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A severance settlement has been approved for nearly 4,000 Shopko workers. Some of the former employees who worked through the liquidation process, however, were excluded from the settlement.

A Nebraska bankruptcy judge has approved a $3.018 million severance settlement for almost 4,000 Shopko employees who were laid off when the chain of 351 stores declared bankruptcy last year.

The plaintiffs are former Shopko employees, who organized with United for Respect to file a class action lawsuit, in hopes of regaining at least some of the severance they were all promised. The settlement will cover all the severance owed the employees who were part of the suit, less any legal fees that will be deducted from it.

Shopko collapsed last year with $1 billion-some in debts, stemming from a $1.1 billion leveraged buyout in 2005 by private equity firm Sun Capital Partners.

According to a media release from United for Respect, when Sun Capital purchased the stores, they sold the locations to Spirit Finance Corp., a real estate investment trust, which then leased the buildings and land back to Shopko. This added a large amount of debt to the chain’s balance sheet, while stripping it of assets, setting the stage for its ultimate bankruptcy.

Between 2007 and 2015, Shopko was forced to pay out most of its profits to Sun Capital, in the amount of $250 million in dividends and management fees. This starved Shopko of capital for the investments it needed to remain competitive, at a time when the retailer was already near insolvency.

Shopko filed for Chapter 11 on Jan. 16, 2019, eventually leaving 14,000 people unemployed. Last year in March, the company announced it would close all remaining stores by June.

Protesters gathered this year in Wisconsin to mark the anniversary of Shopko’s demise, and U.S. Sen. Tammy Baldwin of Wisconsin gathered with other elected officials for a town hall discussing the need to curtail these types of private equity deals which strip companies of their assets and rob them of future profits, leaving them with little but debts, and ultimately leading to the destruction of both jobs and communities.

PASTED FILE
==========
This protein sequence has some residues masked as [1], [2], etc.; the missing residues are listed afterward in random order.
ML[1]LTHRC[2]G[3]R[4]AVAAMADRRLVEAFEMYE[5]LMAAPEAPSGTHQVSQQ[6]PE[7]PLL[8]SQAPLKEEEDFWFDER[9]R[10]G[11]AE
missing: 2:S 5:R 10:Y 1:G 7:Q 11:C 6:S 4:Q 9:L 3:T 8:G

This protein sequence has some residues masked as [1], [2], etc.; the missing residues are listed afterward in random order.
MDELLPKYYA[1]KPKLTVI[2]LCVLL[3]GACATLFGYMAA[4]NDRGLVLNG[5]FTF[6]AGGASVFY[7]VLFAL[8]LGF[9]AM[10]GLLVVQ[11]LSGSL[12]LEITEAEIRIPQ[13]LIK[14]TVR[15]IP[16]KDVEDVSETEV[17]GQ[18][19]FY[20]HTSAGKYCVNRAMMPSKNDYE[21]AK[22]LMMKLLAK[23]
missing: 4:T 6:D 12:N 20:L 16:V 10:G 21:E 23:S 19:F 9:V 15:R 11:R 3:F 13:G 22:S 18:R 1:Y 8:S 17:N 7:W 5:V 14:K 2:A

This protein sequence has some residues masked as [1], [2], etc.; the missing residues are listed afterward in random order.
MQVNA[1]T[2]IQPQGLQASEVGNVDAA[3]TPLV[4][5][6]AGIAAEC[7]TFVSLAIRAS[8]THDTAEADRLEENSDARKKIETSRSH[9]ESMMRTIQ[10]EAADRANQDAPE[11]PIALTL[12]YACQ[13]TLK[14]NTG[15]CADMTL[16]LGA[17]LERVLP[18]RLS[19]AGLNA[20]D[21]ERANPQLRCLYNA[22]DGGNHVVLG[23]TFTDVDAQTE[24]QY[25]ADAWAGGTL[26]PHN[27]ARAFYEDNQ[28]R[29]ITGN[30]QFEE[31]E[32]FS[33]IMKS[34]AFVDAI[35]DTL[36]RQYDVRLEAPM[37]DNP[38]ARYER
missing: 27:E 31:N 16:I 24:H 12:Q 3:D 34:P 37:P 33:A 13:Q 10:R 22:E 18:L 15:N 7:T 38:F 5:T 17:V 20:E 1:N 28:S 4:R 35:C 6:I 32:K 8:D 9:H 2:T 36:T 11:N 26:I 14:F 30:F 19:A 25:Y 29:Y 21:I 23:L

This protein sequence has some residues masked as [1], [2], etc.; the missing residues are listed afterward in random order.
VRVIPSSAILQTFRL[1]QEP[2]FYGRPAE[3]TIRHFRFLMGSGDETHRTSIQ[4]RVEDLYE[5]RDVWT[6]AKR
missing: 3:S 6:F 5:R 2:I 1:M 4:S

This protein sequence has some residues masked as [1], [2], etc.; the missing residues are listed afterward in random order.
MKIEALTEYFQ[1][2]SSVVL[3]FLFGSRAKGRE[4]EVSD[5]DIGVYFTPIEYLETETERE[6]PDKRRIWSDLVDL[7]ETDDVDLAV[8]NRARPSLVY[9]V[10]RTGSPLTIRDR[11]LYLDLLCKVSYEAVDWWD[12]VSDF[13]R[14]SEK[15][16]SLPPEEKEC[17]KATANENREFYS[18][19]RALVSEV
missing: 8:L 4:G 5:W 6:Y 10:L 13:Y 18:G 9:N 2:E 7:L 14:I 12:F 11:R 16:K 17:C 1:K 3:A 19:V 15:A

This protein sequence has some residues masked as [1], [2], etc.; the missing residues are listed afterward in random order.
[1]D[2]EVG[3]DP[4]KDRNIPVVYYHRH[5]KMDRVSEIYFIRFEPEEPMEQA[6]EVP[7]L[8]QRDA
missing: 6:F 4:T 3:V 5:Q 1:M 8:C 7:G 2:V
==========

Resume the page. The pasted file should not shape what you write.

The settlement approved by the Nebraska judge excluded 2,700 employees referred to as phase seven workers, who were all part of the last group of employees to work at Shopko during its liquidation process. At the time, the company sent a memo to employees promising severance pay as an incentive to keep them working through the liquidation process, according to various media reports at the time.

In a letter sent to Sun Capital, the excluded workers urged the company to honor its commitment.

“As you know, Shopko had a severance policy in place for years prior to the bankruptcy. We were counting on that severance to support us in the event we were laid off,” the letter reads in part. “But that severance policy was terminated shortly before Shopko announced it was liquidating. ...We are calling on Sun Capital to ensure that every Shopko employee in phase seven and who worked at corporate receives a severance payment. We worked hard to make Shopko a beloved brand. Sun Capital should show us the respect we have earned.”

An email has been sent to Sun Capital seeking comment about the settlement and the exclusion of phase seven workers. This story will be updated if and when any comments are received from the company.

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